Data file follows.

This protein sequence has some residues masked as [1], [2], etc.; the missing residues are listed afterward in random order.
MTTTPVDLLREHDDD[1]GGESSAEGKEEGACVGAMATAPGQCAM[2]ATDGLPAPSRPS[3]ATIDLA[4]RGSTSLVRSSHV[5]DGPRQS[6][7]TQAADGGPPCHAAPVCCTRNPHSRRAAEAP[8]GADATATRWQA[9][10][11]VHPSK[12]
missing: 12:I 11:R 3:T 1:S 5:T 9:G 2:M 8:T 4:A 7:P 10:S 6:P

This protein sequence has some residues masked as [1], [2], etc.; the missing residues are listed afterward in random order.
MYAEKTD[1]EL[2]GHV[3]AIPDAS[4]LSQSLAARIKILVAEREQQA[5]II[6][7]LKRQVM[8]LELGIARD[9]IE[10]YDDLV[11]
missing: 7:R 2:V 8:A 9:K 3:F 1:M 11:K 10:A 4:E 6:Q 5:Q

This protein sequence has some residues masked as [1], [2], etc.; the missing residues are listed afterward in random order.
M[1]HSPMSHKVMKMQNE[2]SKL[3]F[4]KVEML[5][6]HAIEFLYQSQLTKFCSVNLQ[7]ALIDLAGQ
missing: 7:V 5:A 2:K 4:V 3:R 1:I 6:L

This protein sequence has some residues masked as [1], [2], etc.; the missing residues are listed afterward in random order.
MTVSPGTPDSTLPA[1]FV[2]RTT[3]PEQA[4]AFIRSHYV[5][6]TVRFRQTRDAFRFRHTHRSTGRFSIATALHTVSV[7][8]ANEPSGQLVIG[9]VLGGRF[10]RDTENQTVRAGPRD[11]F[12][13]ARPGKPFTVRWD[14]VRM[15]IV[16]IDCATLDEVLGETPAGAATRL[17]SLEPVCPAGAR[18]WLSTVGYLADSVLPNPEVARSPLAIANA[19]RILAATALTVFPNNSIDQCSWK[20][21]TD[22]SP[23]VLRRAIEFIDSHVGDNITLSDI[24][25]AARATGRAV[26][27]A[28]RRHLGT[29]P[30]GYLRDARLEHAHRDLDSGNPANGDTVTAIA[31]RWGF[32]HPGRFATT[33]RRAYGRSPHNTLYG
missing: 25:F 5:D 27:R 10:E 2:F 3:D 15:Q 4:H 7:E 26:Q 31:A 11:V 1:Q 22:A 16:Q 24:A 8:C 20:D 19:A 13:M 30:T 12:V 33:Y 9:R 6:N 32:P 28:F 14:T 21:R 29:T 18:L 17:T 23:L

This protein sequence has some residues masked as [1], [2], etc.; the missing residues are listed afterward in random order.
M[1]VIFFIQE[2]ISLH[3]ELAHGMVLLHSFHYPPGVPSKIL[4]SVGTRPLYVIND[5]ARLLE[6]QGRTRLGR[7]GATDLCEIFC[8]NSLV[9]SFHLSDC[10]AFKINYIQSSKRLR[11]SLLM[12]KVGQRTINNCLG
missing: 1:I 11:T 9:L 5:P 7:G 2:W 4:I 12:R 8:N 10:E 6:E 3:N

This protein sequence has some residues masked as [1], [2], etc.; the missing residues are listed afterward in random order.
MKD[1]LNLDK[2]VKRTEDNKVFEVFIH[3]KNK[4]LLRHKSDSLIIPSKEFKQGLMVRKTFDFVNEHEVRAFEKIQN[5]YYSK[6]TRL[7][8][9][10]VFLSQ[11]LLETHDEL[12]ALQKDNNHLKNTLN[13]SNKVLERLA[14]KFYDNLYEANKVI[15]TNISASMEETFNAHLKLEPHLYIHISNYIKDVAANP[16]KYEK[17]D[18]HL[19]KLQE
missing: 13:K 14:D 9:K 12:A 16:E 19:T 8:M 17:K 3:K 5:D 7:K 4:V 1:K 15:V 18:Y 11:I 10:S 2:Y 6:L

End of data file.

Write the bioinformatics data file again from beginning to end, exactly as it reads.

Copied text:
This protein sequence has some residues masked as [1], [2], etc.; the missing residues are listed afterward in random order.
MTTTPVDLLREHDDD[1]GGESSAEGKEEGACVGAMATAPGQCAM[2]ATDGLPAPSRPS[3]ATIDLA[4]RGSTSLVRSSHV[5]DGPRQS[6][7]TQAADGGPPCHAAPVCCTRNPHSRRAAEAP[8]GADATATRWQA[9][10][11]VHPSK[12]
missing: 12:I 11:R 3:T 1:S 5:T 9:G 2:M 8:T 4:A 7:P 10:S 6:P

This protein sequence has some residues masked as [1], [2], etc.; the missing residues are listed afterward in random order.
MYAEKTD[1]EL[2]GHV[3]AIPDAS[4]LSQSLAARIKILVAEREQQA[5]II[6][7]LKRQVM[8]LELGIARD[9]IE[10]YDDLV[11]
missing: 7:R 2:V 8:A 9:K 3:F 1:M 11:K 10:A 4:E 6:Q 5:Q

This protein sequence has some residues masked as [1], [2], etc.; the missing residues are listed afterward in random order.
M[1]HSPMSHKVMKMQNE[2]SKL[3]F[4]KVEML[5][6]HAIEFLYQSQLTKFCSVNLQ[7]ALIDLAGQ
missing: 7:V 5:A 2:K 4:V 3:R 1:I 6:L

This protein sequence has some residues masked as [1], [2], etc.; the missing residues are listed afterward in random order.
MTVSPGTPDSTLPA[1]FV[2]RTT[3]PEQA[4]AFIRSHYV[5][6]TVRFRQTRDAFRFRHTHRSTGRFSIATALHTVSV[7][8]ANEPSGQLVIG[9]VLGGRF[10]RDTENQTVRAGPRD[11]F[12][13]ARPGKPFTVRWD[14]VRM[15]IV[16]IDCATLDEVLGETPAGAATRL[17]SLEPVCPAGAR[18]WLSTVGYLADSVLPNPEVARSPLAIANA[19]RILAATALTVFPNNSIDQCSWK[20][21]TD[22]SP[23]VLRRAIEFIDSHVGDNITLSDI[24][25]AARATGRAV[26][27]A[28]RRHLGT[29]P[30]GYLRDARLEHAHRDLDSGNPANGDTVTAIA[31]RWGF[32]HPGRFATT[33]RRAYGRSPHNTLYG
missing: 25:F 5:D 27:R 10:E 2:F 3:D 15:Q 4:H 7:E 26:Q 31:A 11:V 1:Q 22:A 16:Q 24:A 8:C 20:D 19:A 13:M 30:T 12:V 33:Y 9:R 6:N 32:P 28:F 14:T 21:R 29:T 18:L 17:T 23:L

This protein sequence has some residues masked as [1], [2], etc.; the missing residues are listed afterward in random order.
M[1]VIFFIQE[2]ISLH[3]ELAHGMVLLHSFHYPPGVPSKIL[4]SVGTRPLYVIND[5]ARLLE[6]QGRTRLGR[7]GATDLCEIFC[8]NSLV[9]SFHLSDC[10]AFKINYIQSSKRLR[11]SLLM[12]KVGQRTINNCLG
missing: 1:I 11:T 9:L 5:P 7:G 2:W 4:I 12:R 8:N 10:E 6:E 3:N

This protein sequence has some residues masked as [1], [2], etc.; the missing residues are listed afterward in random order.
MKD[1]LNLDK[2]VKRTEDNKVFEVFIH[3]KNK[4]LLRHKSDSLIIPSKEFKQGLMVRKTFDFVNEHEVRAFEKIQN[5]YYSK[6]TRL[7][8][9][10]VFLSQ[11]LLETHDEL[12]ALQKDNNHLKNTLN[13]SNKVLERLA[14]KFYDNLYEANKVI[15]TNISASMEETFNAHLKLEPHLYIHISNYIKDVAANP[16]KYEK[17]D[18]HL[19]KLQE
missing: 13:K 14:D 9:K 12:A 16:E 19:T 8:M 17:K 3:K 5:D 7:K 4:V 1:K 15:V 18:Y 11:I 10:S 2:Y 6:L